Northumberland-Peterborough South MPP David Piccini is joining the fight to save the 3.15-hectare Penryn Woods, in the south-west end of Port Hope, Ont.
The woodlot, which has hundreds of mature trees, is adjacent to a new subdivision that’s being constructed by Mason Homes.
Phase 5 of the subdivision will involve the removal of a large part of the woodlot.
“This woodlot is intricately tied to who we are as a community, and to who we are as people who live in this community,” Piccini said at a news conference at Penryn Woods on Tuesday morning.
“Today, we stand at a crossroads. Do we want to continue on a suburban trajectory to become one giant suburb of Toronto, or do we stand up and say, ‘no!'”
Piccini said he didn’t agree with plans to clear-cut wooded areas for development.
“It means collectively standing together to talk about smart development — about building communities that don’t just clear-cut and build single-detached housing.”
Piccini pledged that his team will work with residents to get information for the upcoming hearings of the Local Planning Appeal Tribunal (LPAT) that were initiated by the developer.
He launched saveourtrees.ca to link residents to a petition and forms to be a participant in the virtual LPAT hearing, scheduled for May 28.
“I’m encouraging all of you to stand up today and make sure your voices are heard. This is our future. This is our community. This is rural Ontario,” Piccini said.
The citizens’ group and not-for-profit organization PHorests 4 R PHuture has retained its own legal counsel to participate in the upcoming LPAT hearings.
“The AON-Mason Homes phase 5 proposal needs to be rejected,” group member Claire Holloway Wadhwani said.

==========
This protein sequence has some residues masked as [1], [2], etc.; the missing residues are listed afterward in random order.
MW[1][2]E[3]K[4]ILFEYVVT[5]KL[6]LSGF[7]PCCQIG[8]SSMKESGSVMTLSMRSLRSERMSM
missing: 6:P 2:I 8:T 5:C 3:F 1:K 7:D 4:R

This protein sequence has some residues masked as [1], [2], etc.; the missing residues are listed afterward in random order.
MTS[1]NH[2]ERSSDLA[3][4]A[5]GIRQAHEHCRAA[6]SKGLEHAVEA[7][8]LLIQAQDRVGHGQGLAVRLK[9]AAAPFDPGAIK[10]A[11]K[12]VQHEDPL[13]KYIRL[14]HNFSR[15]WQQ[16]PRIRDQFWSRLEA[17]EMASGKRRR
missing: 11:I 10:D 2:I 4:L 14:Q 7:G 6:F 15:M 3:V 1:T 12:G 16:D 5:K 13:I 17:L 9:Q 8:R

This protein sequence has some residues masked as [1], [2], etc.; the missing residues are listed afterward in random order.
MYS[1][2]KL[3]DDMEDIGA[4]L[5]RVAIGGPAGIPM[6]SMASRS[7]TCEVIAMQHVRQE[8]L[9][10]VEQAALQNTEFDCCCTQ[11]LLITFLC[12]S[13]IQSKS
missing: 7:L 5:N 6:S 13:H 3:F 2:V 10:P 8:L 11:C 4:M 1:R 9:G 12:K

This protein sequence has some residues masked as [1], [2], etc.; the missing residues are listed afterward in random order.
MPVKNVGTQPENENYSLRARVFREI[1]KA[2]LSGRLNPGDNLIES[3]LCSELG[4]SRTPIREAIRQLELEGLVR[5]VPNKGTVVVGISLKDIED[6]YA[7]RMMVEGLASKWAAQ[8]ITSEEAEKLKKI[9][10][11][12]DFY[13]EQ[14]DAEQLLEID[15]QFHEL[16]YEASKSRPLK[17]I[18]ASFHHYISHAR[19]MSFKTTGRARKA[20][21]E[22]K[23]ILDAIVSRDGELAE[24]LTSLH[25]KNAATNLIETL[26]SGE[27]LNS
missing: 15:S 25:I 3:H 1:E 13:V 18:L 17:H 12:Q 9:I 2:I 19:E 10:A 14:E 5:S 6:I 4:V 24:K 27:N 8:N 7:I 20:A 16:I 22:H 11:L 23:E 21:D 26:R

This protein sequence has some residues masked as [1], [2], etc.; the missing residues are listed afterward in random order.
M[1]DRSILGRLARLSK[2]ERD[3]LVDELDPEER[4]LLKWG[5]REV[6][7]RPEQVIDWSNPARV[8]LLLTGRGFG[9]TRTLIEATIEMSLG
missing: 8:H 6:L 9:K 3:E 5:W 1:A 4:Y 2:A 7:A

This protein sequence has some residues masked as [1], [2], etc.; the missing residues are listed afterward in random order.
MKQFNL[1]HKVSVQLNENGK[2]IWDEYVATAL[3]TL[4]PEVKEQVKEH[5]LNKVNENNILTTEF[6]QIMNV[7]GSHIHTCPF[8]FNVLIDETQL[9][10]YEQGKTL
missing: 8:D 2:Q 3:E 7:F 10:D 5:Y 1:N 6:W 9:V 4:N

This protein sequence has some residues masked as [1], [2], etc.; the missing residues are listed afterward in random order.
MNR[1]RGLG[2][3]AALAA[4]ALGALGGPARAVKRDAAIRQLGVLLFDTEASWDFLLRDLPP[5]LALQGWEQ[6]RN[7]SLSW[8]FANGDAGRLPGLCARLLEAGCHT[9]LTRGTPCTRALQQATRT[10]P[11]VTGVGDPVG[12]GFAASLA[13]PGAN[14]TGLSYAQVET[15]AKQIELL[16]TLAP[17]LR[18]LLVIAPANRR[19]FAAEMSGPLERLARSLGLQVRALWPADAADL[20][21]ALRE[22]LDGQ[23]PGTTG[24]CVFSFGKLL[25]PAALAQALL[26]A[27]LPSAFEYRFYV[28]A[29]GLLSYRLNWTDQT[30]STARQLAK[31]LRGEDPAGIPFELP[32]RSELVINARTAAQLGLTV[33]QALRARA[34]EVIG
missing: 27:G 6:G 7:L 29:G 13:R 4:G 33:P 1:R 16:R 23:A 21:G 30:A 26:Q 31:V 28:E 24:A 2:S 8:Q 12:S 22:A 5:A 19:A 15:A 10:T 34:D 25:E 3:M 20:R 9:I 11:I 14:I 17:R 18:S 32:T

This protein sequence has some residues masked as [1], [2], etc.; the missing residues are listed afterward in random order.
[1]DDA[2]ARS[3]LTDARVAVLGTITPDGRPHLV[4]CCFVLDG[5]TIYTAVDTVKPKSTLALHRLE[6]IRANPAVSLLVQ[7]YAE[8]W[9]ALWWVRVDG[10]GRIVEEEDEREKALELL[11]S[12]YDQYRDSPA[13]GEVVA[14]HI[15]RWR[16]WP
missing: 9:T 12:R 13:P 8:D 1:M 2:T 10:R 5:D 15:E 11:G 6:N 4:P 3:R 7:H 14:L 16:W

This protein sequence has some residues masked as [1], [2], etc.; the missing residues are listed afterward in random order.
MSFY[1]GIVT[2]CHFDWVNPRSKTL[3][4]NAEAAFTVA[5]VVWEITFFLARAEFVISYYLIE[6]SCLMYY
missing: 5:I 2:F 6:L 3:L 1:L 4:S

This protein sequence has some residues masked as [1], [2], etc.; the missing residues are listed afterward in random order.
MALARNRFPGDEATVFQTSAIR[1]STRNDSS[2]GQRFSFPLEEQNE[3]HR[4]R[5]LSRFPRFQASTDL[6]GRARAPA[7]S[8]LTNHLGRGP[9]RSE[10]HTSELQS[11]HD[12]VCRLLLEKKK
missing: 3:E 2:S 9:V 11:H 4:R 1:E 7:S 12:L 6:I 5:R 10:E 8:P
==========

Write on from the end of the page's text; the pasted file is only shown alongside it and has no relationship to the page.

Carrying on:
“Our concerns look to the past and to the future. Penryn Woodlot must be permanently protected due to its value and significance to our town’s ecosystem, our heritage and our tree canopy.”
Wadhwani said the group also contends the planning process for phase 5 has been “since the outset, plagued by errors, omissions and confusion.”
“Confusion, we believe, the developer is trying to use to push for a phase 5 plan, that not only runs contrary to their own originally stated vision for the Lakeside Village community, but also to multiple plans that have been subject to past OMB rulings,” she said.
Canadian gardening author and Penryn advocate Mark Cullen also joined the news conference to lend his support to the cause.
“Cutting down biologically rich wood to build homes, especially where there are alternatives, is not acceptable anymore,” he said.
The Municipality of Port Hope declined an interview with Global News.
A spokesperson for the municipality said the applicant for the proposed phase of the subdivision has appealed its planning applications for the subdivision to LPAT.
But on the advice of its legal counsel, the municipality is not able to comment further due to the appeal.
Global News Peterborough has contacted Mason Homes president Gord Mason for comment on this story.